It is clear then that the nGMS and PMS contracts, whilst creating opportunities for improved care and joined-up services, creates a selling environment that is complex and evolving. GPs and members of the practice are focusing very much on delivery and this presents the pharmaceutical industry with some real barriers. Dr Jace Clarke, a GP and Chair at Horsham & Chanctonbury PCT comments “Everyone in Primary care is totally focussed on the new contract at present so difficult to get anything done unless you are ill”. Dr Clarke’s comment is not an isolated one; many GPs throughout the country will feel the same way. It is also possible that GPs will favour seeing representatives from companies who have valuable information and perhaps initiatives that help them reach their contracted goals in the ten areas of most interest to them. Some local service delivery issues linked to quality and outcomes framework (e.g. CHD, Diabetes, COPD) may determine which companies are more attractive to receive calls from. As a natural progression from this, will the appointment management system in the practice be set up in such a way to allow the practice to earn more points within the outcomes and delivery elements of the contract? Will this mean that practices will prefer to open their diaries only to pharmaceutical companies who have a drug or service that will assist in this endeavour, speculation I know but this is a good time to think the unthinkable.
For a number of years now HealthGain Solutions has expounded the view that sales representatives should Detail in Context© to the local Health Economy, in the current environment this has never bee truer.
What do we mean by Detail in Context©?
What is it?
• Being able to relate the features, benefits and service provided by the product portfolio to the local priorities and objectives of the GP, practice and PCO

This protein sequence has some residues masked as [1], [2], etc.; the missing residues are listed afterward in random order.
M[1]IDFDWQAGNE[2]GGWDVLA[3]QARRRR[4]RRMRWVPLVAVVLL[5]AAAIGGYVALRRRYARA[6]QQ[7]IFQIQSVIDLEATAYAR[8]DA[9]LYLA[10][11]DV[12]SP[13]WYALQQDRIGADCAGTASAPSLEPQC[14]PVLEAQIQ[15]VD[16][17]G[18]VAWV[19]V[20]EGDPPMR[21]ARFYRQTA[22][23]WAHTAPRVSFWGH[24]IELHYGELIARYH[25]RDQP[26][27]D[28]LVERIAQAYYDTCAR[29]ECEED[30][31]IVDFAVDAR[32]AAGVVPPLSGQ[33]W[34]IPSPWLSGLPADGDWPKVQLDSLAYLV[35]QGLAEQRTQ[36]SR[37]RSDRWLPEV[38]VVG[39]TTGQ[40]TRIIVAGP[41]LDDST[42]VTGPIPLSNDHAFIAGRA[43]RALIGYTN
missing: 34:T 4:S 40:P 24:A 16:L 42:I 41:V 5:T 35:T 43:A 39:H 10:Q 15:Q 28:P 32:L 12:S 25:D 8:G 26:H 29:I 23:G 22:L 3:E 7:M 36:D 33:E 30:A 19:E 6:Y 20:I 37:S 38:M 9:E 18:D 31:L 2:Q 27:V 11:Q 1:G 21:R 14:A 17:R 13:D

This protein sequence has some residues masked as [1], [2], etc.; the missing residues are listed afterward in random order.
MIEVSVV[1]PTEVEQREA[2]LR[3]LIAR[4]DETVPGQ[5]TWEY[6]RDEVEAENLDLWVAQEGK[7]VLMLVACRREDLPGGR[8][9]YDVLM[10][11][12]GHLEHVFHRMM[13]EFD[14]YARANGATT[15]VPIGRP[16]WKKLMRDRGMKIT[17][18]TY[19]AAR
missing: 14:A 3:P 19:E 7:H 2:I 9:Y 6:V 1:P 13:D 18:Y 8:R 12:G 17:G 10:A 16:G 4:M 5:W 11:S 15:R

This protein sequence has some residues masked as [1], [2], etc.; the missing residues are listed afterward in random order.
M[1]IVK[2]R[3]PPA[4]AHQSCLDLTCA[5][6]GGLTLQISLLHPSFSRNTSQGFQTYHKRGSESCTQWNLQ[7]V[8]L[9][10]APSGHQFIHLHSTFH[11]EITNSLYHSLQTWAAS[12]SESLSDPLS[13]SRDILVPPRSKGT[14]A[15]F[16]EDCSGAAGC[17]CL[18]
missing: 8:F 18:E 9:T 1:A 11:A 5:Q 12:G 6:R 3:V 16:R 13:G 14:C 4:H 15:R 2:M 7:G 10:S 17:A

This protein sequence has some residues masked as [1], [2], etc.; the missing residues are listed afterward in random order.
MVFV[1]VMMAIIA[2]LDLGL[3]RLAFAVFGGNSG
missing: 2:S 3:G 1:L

• Being able to place the above in the context of national priorities that matter to that PCO
• Being able to tailor the above to the differing needs of individual GP, practice staff, prescribers and PCO board members
How does it differ from traditional product detail?
• Pivots around a depth of understanding about what is important to the customer- including performance measures
• Demonstrates understanding of customer operational responsibility
• Reflects empathy with the customers corporate and personal goals
• Embraces a population approach and clinical governance values
• Demonstrates an understanding of local issues
• Is underpinned by knowledge and understanding of the drivers of the local health economy
There are of course many more examples of GP and PCT concerns and indeed opportunities. As an industry, we must continue to measure where PCTs are with the implementation plan and its rollout post April 2004 and ensure we look beyond the obvious alignment opportunities and develop innovative solutions through really understanding the challenges facing all stakeholders, not just the GPs.
Graeme McFarlane, Chief Executive Officer at Healthgain Solutions Limited, a Contract Services Organisation specialising in Teams Solutions for the Pharmaceutical and NHS markets.